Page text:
On November 29, 2015 at 11:23:24 PM, [hidden email] ([hidden email]) wrote:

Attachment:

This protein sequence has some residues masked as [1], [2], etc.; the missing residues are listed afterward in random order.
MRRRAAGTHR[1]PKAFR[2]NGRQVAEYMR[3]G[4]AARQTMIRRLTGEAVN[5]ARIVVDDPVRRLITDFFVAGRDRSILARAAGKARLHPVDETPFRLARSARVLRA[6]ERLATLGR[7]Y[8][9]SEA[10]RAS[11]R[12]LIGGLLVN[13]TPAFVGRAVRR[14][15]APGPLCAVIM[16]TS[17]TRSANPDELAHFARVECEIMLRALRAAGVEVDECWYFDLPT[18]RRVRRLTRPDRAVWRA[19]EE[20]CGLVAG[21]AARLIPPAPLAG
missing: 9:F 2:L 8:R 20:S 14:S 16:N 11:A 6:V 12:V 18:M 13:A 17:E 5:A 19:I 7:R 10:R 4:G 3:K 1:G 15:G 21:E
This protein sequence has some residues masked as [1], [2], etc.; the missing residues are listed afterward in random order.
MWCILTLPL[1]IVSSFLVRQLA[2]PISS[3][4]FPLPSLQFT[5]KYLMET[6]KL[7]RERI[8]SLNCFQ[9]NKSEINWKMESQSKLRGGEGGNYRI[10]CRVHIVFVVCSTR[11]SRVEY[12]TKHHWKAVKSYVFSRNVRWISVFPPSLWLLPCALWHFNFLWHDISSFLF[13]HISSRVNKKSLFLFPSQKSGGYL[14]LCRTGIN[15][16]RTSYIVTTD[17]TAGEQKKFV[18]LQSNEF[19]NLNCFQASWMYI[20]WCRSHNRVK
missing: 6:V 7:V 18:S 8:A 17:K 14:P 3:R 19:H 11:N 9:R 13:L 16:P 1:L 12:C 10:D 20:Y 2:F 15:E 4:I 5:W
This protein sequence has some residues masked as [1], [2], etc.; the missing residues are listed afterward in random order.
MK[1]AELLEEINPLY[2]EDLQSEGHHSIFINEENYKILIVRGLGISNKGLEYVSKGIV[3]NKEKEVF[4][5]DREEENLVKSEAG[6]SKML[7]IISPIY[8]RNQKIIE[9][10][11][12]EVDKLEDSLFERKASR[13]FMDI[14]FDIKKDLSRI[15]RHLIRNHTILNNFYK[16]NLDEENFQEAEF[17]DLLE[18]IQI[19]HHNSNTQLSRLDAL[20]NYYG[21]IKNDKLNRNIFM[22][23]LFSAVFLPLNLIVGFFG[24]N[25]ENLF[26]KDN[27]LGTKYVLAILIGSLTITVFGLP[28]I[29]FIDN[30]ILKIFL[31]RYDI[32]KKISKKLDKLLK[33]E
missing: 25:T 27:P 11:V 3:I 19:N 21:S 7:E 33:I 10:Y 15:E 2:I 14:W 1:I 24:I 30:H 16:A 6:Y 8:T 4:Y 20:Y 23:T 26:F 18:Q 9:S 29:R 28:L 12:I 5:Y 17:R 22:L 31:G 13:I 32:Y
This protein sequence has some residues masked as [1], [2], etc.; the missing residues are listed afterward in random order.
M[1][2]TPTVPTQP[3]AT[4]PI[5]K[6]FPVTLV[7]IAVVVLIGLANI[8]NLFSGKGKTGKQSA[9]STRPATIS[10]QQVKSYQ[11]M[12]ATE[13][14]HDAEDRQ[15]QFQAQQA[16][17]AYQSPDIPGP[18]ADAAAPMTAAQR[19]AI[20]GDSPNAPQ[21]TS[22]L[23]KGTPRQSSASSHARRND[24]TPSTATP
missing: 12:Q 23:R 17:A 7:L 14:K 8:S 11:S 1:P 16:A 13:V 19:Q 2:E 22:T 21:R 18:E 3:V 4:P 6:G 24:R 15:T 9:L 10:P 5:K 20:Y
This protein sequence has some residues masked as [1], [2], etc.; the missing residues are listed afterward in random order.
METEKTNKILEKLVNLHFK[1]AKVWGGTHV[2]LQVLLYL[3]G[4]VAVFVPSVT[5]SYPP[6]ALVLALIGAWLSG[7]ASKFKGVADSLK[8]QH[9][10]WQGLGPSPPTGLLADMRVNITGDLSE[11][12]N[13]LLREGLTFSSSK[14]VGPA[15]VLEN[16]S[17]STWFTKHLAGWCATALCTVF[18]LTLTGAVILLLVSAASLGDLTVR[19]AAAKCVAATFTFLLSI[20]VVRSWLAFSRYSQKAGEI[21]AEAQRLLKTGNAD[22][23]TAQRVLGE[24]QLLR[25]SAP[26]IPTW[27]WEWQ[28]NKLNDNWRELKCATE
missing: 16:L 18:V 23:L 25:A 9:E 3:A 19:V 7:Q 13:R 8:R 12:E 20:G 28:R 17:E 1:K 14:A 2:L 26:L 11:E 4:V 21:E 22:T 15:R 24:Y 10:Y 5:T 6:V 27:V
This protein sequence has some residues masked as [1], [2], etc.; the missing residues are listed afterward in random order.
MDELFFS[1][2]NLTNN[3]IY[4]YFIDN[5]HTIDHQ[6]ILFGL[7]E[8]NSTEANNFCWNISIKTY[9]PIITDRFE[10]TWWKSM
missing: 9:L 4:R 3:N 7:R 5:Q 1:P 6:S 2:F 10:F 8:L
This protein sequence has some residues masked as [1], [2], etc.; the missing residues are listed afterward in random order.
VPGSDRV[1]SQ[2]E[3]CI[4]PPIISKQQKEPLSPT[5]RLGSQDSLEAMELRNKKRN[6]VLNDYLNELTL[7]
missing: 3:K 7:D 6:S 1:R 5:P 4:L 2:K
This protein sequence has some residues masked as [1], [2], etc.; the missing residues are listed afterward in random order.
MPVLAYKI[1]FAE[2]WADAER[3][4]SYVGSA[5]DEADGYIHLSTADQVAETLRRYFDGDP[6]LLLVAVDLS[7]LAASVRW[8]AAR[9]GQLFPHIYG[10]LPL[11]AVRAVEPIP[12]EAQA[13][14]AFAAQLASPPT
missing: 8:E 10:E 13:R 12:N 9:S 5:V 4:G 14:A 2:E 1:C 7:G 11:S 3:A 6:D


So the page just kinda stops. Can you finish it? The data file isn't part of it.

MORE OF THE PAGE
> > class Functor f => StrongSum f where > distRight :: Either a (f b) -> f (Either a b) > > -- Natural laws: > -- distRight . right . fmap f = fmap (right f) . distRight > -- distRight . left f = fmap (left f) . distRight > -- > -- Other laws: > -- 1. either absurd (fmap Right) = distRight :: Either Void (f a) -> f (Either Void a) > -- 2. fmap assocL . distRight . right distRight . assocR = distRight :: Either (Either > a b) (f c) -> f (Either (Either a b) c) > -- where > -- assocL :: Either a (Either b c) -> Either (Either a b) c > -- assocL (Left a) = Left (Left a) > -- assocL (Right (Left a)) = Left (Right a) > -- assocL (Right (Right a)) = Right a > -- assocR :: Either (Either a b) c -> Either a (Either b c) > -- assocR (Left (Left a)) = Left a > -- assocR (Left (Right a)) = Right (Left a) > -- assocR (Right a) = Right (Right a) This is very interesting, but I’m not exactly convinced. This is what I’ve worked out thus far: Here is a pretty minimal instance of StrongSum that fails the laws: data WithInt a = WithInt Int a deriving Show instance Functor WithInt where fmap f (WithInt no x) = WithInt no (f x) instance StrongSum WithInt where distRight (Left x) = WithInt 42 (Left x) distRight (Right (WithInt no x)) = WithInt (no + 1) (Right x) From this it becomes clear why StrongSum requires laws and fmap does not. Consider the induced Pointed instance from: pure = fmap (id ||| absurd) . distRight . Left This completely ignores the Right case, which is where all the potential for an “unlawful” StrongSum resides. ( i.e., in this case: distVoidRight1 = either absurd (fmap Right) distVoidRight2 = distRight distVoidRight1 (Right (WithInt 12 “hi”)) = WithInt 12 (Right “hi”) distVoidRight2 (Right (WithInt 12 “hi”)) = WithInt 13 (Right “hi”) ) In the induced StrongSum from Pointed case, the Right instance is given definitively by “fmap Right”. The laws, as far as I can tell, just require that “distRight . Right == fmap Right” which is what is freely generated by inducing StrongSum from Pointed. So this at core leaves us with a class with additional structure, which has Pointed as a subclass, which is a familiar story. Except here there is a twist — we’ve added some extra laws to that class such that it corresponds precisely to the instance we can freely generate from Functor and Pointed. So posit we had a class Apply as in https://hackage.haskell.org/package/semigroupoids-5.0.0.4/docs/Data-Functor-Apply.html#t:Apply but did not yet have Pointed. Now we can play the same game (well, almost — there are a few more subtleties here). A lawful Applicative could be generated by Apply and Pointed*, and every Applicative gives rise to Pointed. But if that doesn’t motivate Pointed, why should this? :-) Cheers, Gershom *The subtlety being in particular that not every Apply/Pointed combination directly gives rise to a proper Applicative. _______________________________________________ Haskell-Cafe mailing list [hidden email] http://mail.haskell.org/cgi-bin/mailman/listinfo/haskell-cafe |